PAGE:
Submitted to: Federal Interagency Sedimentation Conference Proceedings
Publication Type: Proceedings
Publication Acceptance Date: October 2, 2000
Publication Date: N/A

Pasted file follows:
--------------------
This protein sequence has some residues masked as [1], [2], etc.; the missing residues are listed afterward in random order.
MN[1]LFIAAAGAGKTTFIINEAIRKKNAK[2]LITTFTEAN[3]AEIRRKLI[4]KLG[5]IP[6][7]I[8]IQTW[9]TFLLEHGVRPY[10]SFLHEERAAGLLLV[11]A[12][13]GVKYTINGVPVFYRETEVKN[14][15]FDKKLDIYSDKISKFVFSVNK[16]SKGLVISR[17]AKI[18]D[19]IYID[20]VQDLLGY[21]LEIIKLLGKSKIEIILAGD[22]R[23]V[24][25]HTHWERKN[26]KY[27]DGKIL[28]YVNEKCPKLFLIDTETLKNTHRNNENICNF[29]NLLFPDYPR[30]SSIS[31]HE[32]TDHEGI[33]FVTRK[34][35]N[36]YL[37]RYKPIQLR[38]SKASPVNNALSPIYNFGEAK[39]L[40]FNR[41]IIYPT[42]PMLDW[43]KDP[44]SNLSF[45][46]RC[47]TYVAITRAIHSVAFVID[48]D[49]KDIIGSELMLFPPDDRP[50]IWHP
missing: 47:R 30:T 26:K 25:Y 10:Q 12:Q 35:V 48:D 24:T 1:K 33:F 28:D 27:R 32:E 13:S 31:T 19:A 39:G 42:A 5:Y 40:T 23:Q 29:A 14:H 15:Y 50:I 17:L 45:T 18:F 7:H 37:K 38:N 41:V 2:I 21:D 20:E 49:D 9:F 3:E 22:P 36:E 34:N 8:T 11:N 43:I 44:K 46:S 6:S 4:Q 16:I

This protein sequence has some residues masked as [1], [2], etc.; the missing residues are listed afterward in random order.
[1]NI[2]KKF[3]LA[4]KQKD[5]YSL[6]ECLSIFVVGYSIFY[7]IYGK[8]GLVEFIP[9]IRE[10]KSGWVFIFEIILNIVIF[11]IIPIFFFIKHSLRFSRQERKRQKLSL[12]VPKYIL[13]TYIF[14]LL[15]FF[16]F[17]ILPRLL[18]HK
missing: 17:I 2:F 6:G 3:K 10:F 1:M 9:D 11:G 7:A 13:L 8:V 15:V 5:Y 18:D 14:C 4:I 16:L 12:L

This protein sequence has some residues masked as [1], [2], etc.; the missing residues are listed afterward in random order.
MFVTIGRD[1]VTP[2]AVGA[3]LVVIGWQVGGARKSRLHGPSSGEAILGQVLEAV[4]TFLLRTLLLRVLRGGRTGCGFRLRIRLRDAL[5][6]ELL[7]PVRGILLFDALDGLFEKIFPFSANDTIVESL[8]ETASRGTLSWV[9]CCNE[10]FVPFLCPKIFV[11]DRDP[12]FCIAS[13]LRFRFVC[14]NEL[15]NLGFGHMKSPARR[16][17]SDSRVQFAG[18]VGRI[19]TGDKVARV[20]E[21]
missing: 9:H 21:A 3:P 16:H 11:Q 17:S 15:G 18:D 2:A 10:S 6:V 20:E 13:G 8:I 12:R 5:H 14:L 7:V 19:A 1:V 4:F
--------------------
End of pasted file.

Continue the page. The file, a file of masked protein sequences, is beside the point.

Technical Abstract: The purpose of this study was to determine the sediment deposition rates and carbon content of the soils in a riparian ecosystem. Profiles of deposited sediments in the riparian area and soils of the upland agricultural area were collected; the concentration of Cs-137 in each increment was used to determine the sediment layer deposited in 1954 and 1964. Sediment deposition rates for the 1964 to 2000 averaged of 0.39 plus or minus 0.20 cm/yr, while deposition rates for the period from 1954 to 1964 averaged of 1.30 plus or minus 0.44 cm/yr. Changes in rates of deposition between the two periods probably reflect changes in land use and agricultural practices in the watershed. Cs-137 in the upland agricultural soils was uniformly distributed in the tilled layer. Carbon content of the riparian profiles in the 0-5 cm layer averaged of 8.0 plus or minus 4.1 %. Carbon content of the 0-5 cm layer of the upland soils averaged of 1.7 plus sor minus 0.6 %. The riparian sediments (0-15 cm) have a fivefold increase in carbon as compared to the tilled layer (0-15 cm) of the upland soils, indicating that large amounts of carbon have been captured within this zone of sediment deposition in the riparian zone. The recent riparian sediments (0-5 cm layer - 8.0 % C) are enriched as compared with the older riparian sediments (30-35 cm layer - 3.4 % C). Rates of carbon buildup are higher than those that occurred in the pre-modern sediment of the wetland. These data suggest that carbon content in this riparian ecosystem is associated with increased sediment deposition rates.